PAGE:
Let’s not sugar-coat current events; these last couple weeks have been rough on a lot of us. The COVID-19 pandemic has created a lot of road bumps in our lives by putting us in a position where we need to find new childcare, create a home office, and accept with the fact we are going to be stuck in our homes for months. Coping with the idea of working from home was not much of an issue for me; I had already been spending three days a week doing it and just enhanced my home office with a larger desk so I could be more productive. However, sheer panic set in when I was informed that my kids’ daycare was going to be shut down for the duration of this crisis. My wife and I attempted to make alternative childcare plans, but her role as an assisted living administrator means she has a responsibility to keep the virus away from the community she oversees. To ensure the safety of her residents (who are most vulnerable to the virus) and our children, we decided that I would stay home with the kids.
I won’t lie to you, these first couple weeks have been very rough for me. I am frequently interrupted, participating in long meetings has been challenging, and coding sessions I would normally spend listening to Black Sabbath have been replaced with Frozen’s “Let It Go” playing on an infinite loop. However, I have learned to follow four steps that have helped me find a balance between staying productive and providing the care my children deserve during this challenging time.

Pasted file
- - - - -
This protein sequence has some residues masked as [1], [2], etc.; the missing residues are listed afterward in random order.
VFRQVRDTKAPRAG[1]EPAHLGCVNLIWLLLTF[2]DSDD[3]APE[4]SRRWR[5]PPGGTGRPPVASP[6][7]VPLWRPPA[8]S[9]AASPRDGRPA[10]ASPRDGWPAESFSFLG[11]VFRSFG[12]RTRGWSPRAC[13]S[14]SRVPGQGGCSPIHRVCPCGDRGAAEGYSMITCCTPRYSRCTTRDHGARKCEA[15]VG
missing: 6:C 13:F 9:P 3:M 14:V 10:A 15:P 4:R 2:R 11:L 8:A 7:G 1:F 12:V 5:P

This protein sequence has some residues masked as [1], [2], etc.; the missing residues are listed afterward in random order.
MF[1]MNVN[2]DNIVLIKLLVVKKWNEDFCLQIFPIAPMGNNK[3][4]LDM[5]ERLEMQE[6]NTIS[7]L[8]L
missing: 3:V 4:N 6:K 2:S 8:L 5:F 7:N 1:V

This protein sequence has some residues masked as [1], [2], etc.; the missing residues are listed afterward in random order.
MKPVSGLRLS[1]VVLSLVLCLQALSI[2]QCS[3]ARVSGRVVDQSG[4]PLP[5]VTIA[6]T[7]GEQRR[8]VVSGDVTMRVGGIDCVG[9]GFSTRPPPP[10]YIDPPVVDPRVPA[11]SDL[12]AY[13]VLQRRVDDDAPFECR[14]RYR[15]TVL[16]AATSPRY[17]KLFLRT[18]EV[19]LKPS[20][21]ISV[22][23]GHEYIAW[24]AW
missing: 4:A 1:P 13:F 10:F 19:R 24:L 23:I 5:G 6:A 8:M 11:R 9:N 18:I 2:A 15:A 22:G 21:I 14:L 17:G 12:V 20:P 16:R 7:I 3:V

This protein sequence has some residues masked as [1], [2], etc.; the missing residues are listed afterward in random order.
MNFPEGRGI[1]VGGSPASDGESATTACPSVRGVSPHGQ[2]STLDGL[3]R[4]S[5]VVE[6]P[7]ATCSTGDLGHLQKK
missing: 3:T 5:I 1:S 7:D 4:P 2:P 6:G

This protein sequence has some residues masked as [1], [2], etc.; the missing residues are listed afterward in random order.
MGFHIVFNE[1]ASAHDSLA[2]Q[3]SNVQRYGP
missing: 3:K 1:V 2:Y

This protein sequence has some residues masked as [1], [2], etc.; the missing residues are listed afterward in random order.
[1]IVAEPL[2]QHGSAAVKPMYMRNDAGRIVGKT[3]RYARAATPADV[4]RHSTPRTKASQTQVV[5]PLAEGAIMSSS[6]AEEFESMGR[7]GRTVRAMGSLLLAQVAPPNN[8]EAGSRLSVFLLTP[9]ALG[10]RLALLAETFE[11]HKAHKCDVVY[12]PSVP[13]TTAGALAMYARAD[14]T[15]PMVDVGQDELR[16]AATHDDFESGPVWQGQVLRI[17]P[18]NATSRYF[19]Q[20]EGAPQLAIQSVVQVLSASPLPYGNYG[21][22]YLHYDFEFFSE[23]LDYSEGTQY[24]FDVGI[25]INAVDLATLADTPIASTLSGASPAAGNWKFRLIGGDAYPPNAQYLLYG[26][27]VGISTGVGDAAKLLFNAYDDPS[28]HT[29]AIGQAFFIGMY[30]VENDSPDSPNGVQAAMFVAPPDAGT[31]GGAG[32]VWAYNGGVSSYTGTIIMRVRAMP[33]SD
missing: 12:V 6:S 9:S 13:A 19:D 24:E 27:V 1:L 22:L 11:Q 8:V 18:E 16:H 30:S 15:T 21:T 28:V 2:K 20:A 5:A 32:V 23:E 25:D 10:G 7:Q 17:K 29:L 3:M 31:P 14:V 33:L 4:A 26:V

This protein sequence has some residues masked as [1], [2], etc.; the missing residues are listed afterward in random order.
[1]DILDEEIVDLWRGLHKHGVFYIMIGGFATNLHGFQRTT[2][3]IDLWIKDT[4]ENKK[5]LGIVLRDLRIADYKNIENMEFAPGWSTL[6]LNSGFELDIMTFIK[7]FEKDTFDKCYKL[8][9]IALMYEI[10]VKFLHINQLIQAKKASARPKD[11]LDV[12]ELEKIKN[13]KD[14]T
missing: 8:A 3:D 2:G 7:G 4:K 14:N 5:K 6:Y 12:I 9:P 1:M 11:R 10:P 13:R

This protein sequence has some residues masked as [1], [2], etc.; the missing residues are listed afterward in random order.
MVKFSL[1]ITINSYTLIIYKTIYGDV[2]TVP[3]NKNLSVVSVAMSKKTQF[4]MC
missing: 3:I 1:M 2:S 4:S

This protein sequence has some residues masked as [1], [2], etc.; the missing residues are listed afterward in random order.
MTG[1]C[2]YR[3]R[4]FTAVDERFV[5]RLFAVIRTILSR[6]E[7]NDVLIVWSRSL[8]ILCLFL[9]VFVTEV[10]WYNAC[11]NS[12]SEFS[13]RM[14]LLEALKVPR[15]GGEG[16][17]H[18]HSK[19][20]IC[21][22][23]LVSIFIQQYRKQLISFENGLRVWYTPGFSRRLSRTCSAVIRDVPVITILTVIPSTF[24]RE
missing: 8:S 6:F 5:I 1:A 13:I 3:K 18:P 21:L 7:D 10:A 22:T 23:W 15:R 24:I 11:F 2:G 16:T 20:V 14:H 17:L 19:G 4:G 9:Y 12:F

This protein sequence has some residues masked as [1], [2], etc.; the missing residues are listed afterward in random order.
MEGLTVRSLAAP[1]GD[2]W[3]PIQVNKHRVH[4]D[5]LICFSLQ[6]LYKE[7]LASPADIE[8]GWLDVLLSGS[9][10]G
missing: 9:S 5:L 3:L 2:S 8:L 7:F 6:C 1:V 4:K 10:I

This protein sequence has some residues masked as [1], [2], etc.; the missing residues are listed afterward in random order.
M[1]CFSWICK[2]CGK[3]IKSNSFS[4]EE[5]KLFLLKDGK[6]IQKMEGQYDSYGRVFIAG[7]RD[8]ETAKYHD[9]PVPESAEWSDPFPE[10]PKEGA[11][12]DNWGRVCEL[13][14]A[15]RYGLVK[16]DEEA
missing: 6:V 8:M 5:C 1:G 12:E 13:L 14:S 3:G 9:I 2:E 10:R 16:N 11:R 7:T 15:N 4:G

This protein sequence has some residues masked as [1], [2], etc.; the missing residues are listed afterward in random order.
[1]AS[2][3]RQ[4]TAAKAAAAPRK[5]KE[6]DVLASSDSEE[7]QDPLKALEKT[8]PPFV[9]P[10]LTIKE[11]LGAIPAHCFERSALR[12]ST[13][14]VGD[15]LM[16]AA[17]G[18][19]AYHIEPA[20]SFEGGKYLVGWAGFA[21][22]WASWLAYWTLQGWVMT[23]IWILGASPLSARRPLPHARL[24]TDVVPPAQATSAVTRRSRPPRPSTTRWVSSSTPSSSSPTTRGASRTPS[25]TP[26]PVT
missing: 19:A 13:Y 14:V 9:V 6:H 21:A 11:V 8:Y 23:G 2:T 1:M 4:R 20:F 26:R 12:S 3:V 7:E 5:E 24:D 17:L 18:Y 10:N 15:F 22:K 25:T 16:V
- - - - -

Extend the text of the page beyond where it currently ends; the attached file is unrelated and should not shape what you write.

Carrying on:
Step 1: Realize You Are Not Alone.
Let’s be frank, the impact the virus has had on the workplace goes much further than your home. Every working parent is struggling with this situation to some degree, from the desktop support tech asking you to reboot your PC to the CEO planning your organization’s strategy during this trying time. I initially struggled with the fear that any hit to my productivity during work hours would bite me in the backside sooner or later, but attending a few remote meetings and seeing how other parents are dealing with this helped put me at ease. One of the more memorable sessions was with a coworker who had to leave their workstation multiple times to attend to their son. It reminded me of all the times earlier that day that I had to break from my work to change a diaper or return a surprise hug. And that’s okay, because our duty as parents is to take care of our children and give them the love that they need. No reasonable employer is going to ding us in a performance review if they know we are doing the best we can to stay productive.
Step 2: Don’t Fret Too Much On Interruptions. You Already Had Them At The Office!
I have a four-year old and an (almost) two-year old, and they are not very good at sharing toys. How do I know? Because I have had to break up more tug-of-wars over a toy in the last week than I have in the past year. You may be inclined to think that all this extra time spent parenting my kids would make a noticeable dent in my productivity. Yet, I still found myself making adequate progress on my assignments. How is this possible?
As it turns out, I had plenty of interruptions at the office that pulled me away from work. These were by no means “pointless” interruptions. Most of the time they were positive interactions with my team about changes to our development tools or an upcoming video game we were looking forward to playing. As it turns out, we are people (not machines) and talking to each other helps build a sense of unity between us. And unless you are going out of your way to be the office jerk, there is a good chance you have had some of these interruptions too.